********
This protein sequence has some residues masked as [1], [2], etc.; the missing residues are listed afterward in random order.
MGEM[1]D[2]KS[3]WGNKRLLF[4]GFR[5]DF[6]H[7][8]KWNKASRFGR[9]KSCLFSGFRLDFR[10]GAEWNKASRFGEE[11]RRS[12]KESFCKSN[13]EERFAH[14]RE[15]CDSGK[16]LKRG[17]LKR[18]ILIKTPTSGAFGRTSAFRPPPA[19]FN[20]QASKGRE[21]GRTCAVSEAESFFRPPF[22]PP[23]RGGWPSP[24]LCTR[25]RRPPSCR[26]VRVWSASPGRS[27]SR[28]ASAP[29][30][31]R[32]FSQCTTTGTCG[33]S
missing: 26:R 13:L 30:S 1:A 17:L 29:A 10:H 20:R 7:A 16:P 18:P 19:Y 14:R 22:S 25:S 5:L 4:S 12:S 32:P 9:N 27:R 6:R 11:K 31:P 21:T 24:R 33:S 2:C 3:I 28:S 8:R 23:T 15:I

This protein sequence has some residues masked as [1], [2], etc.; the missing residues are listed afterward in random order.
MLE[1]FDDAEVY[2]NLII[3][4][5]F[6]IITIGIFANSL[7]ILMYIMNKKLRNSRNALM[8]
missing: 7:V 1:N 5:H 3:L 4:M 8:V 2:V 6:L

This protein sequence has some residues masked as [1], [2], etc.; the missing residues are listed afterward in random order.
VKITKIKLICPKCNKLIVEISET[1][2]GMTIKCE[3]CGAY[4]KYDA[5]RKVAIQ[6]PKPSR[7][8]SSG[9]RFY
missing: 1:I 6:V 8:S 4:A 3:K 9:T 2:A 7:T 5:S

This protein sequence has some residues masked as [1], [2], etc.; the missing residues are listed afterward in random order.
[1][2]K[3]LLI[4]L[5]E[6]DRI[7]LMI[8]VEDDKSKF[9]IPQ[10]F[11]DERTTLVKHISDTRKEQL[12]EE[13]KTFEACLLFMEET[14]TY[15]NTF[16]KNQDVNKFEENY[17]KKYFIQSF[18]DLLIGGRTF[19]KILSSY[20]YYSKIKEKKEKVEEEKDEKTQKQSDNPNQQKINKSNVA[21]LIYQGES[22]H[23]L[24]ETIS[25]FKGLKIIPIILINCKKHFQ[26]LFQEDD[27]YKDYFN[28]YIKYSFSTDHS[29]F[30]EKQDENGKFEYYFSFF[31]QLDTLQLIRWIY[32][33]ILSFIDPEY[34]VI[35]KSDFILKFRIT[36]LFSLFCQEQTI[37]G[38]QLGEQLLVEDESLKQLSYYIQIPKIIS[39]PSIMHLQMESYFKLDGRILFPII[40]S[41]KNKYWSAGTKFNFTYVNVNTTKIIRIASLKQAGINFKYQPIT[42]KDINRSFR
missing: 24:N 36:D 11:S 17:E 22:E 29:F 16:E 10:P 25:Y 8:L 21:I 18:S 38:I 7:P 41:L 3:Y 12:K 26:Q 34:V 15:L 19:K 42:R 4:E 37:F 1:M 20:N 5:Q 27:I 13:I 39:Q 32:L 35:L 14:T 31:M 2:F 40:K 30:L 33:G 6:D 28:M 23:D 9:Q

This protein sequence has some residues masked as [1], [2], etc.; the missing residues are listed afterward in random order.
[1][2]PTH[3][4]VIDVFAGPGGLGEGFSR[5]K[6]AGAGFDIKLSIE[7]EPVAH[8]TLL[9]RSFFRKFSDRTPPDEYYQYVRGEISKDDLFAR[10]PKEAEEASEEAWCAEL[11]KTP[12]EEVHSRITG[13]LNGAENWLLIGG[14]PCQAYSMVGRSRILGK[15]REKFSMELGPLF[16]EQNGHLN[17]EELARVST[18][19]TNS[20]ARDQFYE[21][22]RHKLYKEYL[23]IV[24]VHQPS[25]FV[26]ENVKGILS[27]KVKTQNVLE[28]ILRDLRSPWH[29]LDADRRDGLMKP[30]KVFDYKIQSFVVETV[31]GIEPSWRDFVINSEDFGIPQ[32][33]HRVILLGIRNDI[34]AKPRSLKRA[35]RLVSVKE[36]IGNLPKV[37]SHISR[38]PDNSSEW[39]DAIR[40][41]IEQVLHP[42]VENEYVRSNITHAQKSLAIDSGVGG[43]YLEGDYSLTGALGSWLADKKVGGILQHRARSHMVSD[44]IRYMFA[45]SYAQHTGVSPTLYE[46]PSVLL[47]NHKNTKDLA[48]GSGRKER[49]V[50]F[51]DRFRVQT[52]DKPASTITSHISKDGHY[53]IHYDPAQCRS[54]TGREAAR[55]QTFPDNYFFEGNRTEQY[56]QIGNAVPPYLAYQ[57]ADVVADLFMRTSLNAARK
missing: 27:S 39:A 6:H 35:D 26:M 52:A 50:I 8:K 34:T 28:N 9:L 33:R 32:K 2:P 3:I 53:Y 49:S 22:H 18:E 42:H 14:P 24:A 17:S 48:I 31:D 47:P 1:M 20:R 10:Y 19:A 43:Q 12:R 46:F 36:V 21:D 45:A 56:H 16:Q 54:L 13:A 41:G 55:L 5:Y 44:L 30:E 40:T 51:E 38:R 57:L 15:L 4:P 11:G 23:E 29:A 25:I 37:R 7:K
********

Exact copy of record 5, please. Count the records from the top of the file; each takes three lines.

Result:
This protein sequence has some residues masked as [1], [2], etc.; the missing residues are listed afterward in random order.
[1][2]PTH[3][4]VIDVFAGPGGLGEGFSR[5]K[6]AGAGFDIKLSIE[7]EPVAH[8]TLL[9]RSFFRKFSDRTPPDEYYQYVRGEISKDDLFAR[10]PKEAEEASEEAWCAEL[11]KTP[12]EEVHSRITG[13]LNGAENWLLIGG[14]PCQAYSMVGRSRILGK[15]REKFSMELGPLF[16]EQNGHLN[17]EELARVST[18][19]TNS[20]ARDQFYE[21][22]RHKLYKEYL[23]IV[24]VHQPS[25]FV[26]ENVKGILS[27]KVKTQNVLE[28]ILRDLRSPWH[29]LDADRRDGLMKP[30]KVFDYKIQSFVVETV[31]GIEPSWRDFVINSEDFGIPQ[32][33]HRVILLGIRNDI[34]AKPRSLKRA[35]RLVSVKE[36]IGNLPKV[37]SHISR[38]PDNSSEW[39]DAIR[40][41]IEQVLHP[42]VENEYVRSNITHAQKSLAIDSGVGG[43]YLEGDYSLTGALGSWLADKKVGGILQHRARSHMVSD[44]IRYMFA[45]SYAQHTGVSPTLYE[46]PSVLL[47]NHKNTKDLA[48]GSGRKER[49]V[50]F[51]DRFRVQT[52]DKPASTITSHISKDGHY[53]IHYDPAQCRS[54]TGREAAR[55]QTFPDNYFFEGNRTEQY[56]QIGNAVPPYLAYQ[57]ADVVADLFMRTSLNAARK
missing: 27:S 39:A 6:H 35:D 26:M 52:A 50:I 8:K 34:T 28:N 9:L 33:R 32:K 2:P 3:I 53:Y 49:S 22:H 18:E 42:H 14:P 24:A 17:S 48:I 31:D 47:P 1:M 20:R 10:Y 19:A 43:Q 12:R 46:F 36:V 21:D 45:A 56:H 16:Q 54:L 13:A 41:G 55:L 5:Y 44:L 30:E 40:T 51:E 38:R 57:L 15:L 4:P 11:G 23:E 29:A 25:I 37:R 7:K